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PHT Time Machine: The Mighty Ducks and the most insane pregame intro ever

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Throughout the season we will be taking an occasional look back at some significant moments in NHL history. This is the PHT Time Machine. Today we look back at the first game of the Mighty Ducks of Anaheim and their insane entrance into the NHL.

This season the Anaheim Ducks are celebrating their 25th anniversary, with their home opener on Monday night (a 3-2 win over the Detroit Red Wings — the team they played in their first game) coming exactly 25 years to the day of their debut.

And what a trip that first ever game was.

Over at the Athletic this week (subscription required)  Lisa Dillman, Eric Stephens and Joshua Cooper compiled an oral history on the birth of the Ducks franchise.

Among all of the stories was a video of that first game and the on-ice ceremony that preceded it.

We need to talk about this ceremony a little more because even the Vegas Golden Knights, present day champions of the over-the-top pre-game show, would have looked at this and said “hey folks … let’s tone this down a few notches.”

The Background

The Ducks’ entrance to the NHL was part of the NHL’s expansion boom in the early 1990s that saw the league go from 21 teams to 26 between 1991 and 1994, with San Jose, Tampa Bay, Ottawa, Florida, and Anaheim itself all entering the league. This era set the stage for yet another expansion surge a decade later when Atlanta, Nashville, Columbus, and Minnesota all entered the league.

The Ducks and Panthers were the two teams that entered the league for the start of the 1993-94 season.

What made the Ducks such a unique story is that they were basically a massive hollywood creation masquerading as a hockey team. At least at first. They were originally owned by the Walt Disney Corporation, were set to play their games in the shadows of Disneyland, and were named (originally called the Mighty Ducks of Anaheim) after the hit 1992 Disney movie, The Mighty Ducks.

When all of those storylines met for the team’s first game, things got weird. Really weird.

The Introduction

First, the video. It is 14 minutes long and while I would highly recommend watching every second of it, do not worry if you are short on time at the moment because we are going to analyze the key moments for you.

0:15 -1:30: The whole thing begins with Lumière, the anthropomorphic talking candlestick from Beauty and the Beast, welcoming hockey fans to the Pond for “a new era of sports entertainment.”

He was not kidding, man.

From there, a Disney on Ice show breaks out with a cover version of the song “Be Our Guest” that includes the lyrics:

“Be our guest, be our guest, yes Ducks season has come (inaudible), tie a bird call ’round your neck my friends and we’ll provide the rest.”

And then later…

“Make it loud, stomp your feet, Mighty Ducks we can’t be beat.
Catch the spirit it’s outrageous tell a friend that it’s contagious.
We can skate, we can score, you keep coming back for more cuz the hockey here is never second best.”

1:24-4:09: From there, “The Decoys” get introduced to a more rock version of “Be Our Guest.” And what were The Decoys? They appear to be the introduction to the regrettable and exploitive “ice girls” era in the NHL.

They perform an elaborate choreographed ice for nearly three full minutes before the real star of the show arrives.

4:10-6:54: The arena goes dark.

Some sort of futuristic zamboni-type machine makes its way on the ice. Eerie, ominous music begins to be pumped in. The narrator speaks: “From the depths of the pond … the mighty ice man cometh.”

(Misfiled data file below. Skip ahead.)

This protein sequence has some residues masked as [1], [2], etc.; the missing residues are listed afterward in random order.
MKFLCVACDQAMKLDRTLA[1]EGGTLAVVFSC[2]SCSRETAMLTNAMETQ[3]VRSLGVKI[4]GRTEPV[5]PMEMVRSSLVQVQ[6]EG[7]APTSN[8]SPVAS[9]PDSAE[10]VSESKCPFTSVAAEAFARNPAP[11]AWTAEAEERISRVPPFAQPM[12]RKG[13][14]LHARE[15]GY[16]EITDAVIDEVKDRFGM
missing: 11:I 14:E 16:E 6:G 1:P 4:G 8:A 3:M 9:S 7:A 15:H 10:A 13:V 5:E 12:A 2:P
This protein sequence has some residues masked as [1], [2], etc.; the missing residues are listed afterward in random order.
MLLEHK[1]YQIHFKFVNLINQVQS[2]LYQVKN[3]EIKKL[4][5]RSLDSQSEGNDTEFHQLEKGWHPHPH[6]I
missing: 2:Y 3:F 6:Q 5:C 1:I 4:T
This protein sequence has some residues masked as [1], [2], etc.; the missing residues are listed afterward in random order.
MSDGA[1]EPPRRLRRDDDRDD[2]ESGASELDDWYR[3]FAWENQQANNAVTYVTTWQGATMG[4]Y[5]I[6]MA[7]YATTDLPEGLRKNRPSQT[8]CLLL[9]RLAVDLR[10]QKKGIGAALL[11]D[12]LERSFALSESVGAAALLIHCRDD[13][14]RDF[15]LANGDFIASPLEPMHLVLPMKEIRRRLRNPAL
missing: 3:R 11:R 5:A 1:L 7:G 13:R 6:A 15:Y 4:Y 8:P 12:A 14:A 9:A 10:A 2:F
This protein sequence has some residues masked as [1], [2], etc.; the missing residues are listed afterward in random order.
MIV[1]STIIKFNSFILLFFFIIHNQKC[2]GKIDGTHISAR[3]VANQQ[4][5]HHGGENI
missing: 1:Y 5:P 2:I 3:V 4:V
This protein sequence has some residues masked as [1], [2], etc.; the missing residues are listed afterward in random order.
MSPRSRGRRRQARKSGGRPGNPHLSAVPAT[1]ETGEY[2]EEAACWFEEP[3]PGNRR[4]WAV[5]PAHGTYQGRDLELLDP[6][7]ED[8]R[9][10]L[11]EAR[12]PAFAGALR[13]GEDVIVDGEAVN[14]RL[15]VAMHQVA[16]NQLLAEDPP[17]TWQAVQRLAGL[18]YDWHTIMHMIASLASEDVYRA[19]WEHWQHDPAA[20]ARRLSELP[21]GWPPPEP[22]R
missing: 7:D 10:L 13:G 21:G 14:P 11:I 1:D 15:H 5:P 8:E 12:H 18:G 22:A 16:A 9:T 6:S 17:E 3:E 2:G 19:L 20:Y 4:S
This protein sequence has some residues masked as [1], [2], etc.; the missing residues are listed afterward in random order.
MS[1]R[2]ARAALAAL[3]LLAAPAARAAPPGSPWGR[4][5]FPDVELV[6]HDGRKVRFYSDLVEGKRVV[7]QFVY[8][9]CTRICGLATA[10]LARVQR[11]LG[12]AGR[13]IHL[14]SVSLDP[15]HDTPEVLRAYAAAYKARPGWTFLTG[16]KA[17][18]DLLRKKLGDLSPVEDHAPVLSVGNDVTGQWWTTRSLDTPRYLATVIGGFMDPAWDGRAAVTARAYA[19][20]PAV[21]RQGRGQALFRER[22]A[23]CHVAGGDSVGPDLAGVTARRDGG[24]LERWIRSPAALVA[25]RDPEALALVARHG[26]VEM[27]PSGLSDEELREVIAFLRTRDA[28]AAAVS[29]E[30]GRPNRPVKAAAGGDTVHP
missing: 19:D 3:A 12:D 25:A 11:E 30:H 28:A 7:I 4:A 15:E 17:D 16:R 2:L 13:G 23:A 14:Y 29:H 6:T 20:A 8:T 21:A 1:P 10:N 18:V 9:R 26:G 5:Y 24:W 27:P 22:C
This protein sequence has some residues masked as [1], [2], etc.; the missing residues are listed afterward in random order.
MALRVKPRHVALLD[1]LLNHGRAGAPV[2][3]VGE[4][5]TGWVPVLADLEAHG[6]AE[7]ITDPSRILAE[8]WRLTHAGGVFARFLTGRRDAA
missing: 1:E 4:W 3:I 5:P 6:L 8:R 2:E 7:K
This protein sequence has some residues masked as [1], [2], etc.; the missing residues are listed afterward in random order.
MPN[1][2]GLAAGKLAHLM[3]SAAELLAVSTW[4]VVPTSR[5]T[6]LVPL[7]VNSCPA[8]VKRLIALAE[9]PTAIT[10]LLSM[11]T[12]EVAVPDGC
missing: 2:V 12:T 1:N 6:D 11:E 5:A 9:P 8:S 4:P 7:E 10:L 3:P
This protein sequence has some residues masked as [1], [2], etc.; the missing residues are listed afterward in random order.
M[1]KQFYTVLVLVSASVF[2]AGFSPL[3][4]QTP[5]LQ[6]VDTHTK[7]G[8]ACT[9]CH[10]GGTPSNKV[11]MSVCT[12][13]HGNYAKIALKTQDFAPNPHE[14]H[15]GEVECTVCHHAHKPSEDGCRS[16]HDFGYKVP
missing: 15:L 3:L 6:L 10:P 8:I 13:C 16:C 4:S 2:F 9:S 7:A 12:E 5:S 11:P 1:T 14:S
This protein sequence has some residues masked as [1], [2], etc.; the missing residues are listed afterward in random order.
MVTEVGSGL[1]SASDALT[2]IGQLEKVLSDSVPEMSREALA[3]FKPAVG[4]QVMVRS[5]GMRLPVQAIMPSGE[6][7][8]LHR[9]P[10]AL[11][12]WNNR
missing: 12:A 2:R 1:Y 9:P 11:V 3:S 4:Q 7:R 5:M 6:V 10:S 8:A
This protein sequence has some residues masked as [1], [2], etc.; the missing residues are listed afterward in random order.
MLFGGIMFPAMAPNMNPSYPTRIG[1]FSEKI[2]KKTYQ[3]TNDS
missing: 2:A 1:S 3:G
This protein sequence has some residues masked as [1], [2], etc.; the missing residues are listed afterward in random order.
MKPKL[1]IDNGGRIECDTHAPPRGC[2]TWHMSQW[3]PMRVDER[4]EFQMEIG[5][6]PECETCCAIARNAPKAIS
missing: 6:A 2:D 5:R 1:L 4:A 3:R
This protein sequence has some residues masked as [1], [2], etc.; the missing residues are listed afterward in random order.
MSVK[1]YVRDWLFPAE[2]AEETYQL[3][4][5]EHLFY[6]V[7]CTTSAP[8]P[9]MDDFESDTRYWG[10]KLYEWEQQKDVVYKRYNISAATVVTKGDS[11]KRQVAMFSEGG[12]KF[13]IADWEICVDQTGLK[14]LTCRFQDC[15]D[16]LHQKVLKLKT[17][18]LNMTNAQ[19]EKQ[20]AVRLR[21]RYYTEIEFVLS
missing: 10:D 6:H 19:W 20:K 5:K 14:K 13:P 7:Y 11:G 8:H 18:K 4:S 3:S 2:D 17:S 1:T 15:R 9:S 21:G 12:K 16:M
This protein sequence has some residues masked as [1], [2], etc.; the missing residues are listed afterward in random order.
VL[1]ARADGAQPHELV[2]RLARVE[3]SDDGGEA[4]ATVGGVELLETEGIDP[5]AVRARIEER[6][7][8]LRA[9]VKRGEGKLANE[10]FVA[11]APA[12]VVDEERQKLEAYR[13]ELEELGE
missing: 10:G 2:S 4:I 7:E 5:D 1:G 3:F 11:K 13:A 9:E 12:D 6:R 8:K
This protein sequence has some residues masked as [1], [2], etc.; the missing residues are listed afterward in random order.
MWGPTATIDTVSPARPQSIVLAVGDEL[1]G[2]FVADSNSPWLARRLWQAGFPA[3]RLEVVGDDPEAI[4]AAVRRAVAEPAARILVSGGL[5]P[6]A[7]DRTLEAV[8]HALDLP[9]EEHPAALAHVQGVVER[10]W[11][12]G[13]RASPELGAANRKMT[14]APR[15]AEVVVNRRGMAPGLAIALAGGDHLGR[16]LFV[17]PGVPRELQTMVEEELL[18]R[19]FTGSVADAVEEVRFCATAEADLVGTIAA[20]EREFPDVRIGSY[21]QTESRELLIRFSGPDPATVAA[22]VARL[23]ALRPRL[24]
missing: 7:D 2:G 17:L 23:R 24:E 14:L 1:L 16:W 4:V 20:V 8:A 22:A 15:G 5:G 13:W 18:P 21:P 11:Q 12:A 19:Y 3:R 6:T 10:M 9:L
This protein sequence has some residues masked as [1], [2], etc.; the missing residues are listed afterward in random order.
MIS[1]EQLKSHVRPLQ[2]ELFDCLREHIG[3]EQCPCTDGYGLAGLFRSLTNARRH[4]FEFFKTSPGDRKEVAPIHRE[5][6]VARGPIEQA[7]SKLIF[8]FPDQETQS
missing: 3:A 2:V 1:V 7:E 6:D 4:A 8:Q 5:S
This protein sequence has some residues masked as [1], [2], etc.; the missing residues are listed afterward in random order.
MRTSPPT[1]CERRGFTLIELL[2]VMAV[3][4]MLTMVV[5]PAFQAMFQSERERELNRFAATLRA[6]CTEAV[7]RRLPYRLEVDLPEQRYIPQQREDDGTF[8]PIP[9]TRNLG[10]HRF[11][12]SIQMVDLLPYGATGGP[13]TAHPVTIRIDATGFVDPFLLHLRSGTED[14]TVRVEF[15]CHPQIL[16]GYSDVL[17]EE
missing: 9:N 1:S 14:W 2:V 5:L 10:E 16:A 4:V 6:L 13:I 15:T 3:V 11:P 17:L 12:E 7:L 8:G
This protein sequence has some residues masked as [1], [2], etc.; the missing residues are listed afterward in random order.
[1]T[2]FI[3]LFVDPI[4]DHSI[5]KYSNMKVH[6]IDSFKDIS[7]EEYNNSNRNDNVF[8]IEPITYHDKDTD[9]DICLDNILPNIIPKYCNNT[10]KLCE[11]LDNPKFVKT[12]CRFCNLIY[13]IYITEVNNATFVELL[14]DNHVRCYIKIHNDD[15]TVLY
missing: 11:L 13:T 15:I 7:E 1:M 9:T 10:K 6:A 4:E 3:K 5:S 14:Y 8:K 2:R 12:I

A silver-painted, guitar-wielding, vocal-chord shredding maniac climbs to the top of the car and attempts to hype up the crowd while Gary Glitter’s Rock And Roll Part 2 blasts throughout the arena.

(As a quick aside: After seeing this I am now one million percent convinced that the IceMan was the inspiration for Charlie Kelly’s “Nightman Cometh” in It’s Always Sunny in Philadelphia. Tell me I’m wrong.)

The IceMan, for what it worth, was a spectacular failure and did not even make it through the first game, as delightfully noted by The Detroit Free Press:

There is not, at least based on my searches of the Internet, any video or audio of his rendition of Twist and Shout.

The OC Register profiled the man behind The IceMan back in 2014 when the team celebrated its 20th anniversary.

Anyway, back to this high-priced production…

6:55-9:04: After two minutes of this, it is time to meet the Mighty Ducks’ mascot (no, the IceMan was not the mascot).

It is then that Wild Wing descends from the rafters.

Upon reaching the ice, Wild Wing goes into a two minute ice-dance to the tune of some Ducks themed arena rock song while the scoreboard implores fans to “Rock the Pond.”

Meanwhile, the IceMan makes his return to attempt to hype up the crowd one more time in advance of the formal introductions of the roster, led by goalies Ron Tugnutt and Guy Hebert.

9:04-11:40: The rest of the roster is introduced.

11:41-12:40: There are approximately 240 people skating around the ice, while Wild Wing takes his position on top of a podium at center and plays air guitar with a goalie stick that suddenly begins shooting flames into the air.

(This would be Wild Wing’s most successful attempt to play with fire, having later in his existence tripped and fell into a ring of fire while attempting to jump through it).

The Aftermath

The Ducks went on to lose that season opening game to the Detroit Red Wings by a 7-2 margin, but were we are 25 years later and the team (now just known as the Anaheim Ducks — the whole Mighty Ducks of Anaheim thing was scrapped following the 2005-06 season) is still going strong.

They were reasonably successful in year one (by expansion team standards), winning 33 games and then making the playoffs for the first time in their fourth year of existence. In the two decades since they have been a consistent playoff team, played in two Stanley Cup Finals, and won the whole thing during the 2006-07 season.

Previous PHT Time Machines:
 Remembering the Jaromir Jagr Trade Nobody Won
• When the Blues skipped the NHL draft

 Expansion teams build Montreal dynasty
 The 1991 Dispersal Draft and Birth of the San Jose Sharks
The Eric Lindros Trade That Did Not Happen

MORE: Your 2018-19 NHL on NBC TV schedule

Adam Gretz is a writer for Pro Hockey Talk on NBC Sports. Drop him a line at phtblog@nbcsports.com or follow him on Twitter @AGretz.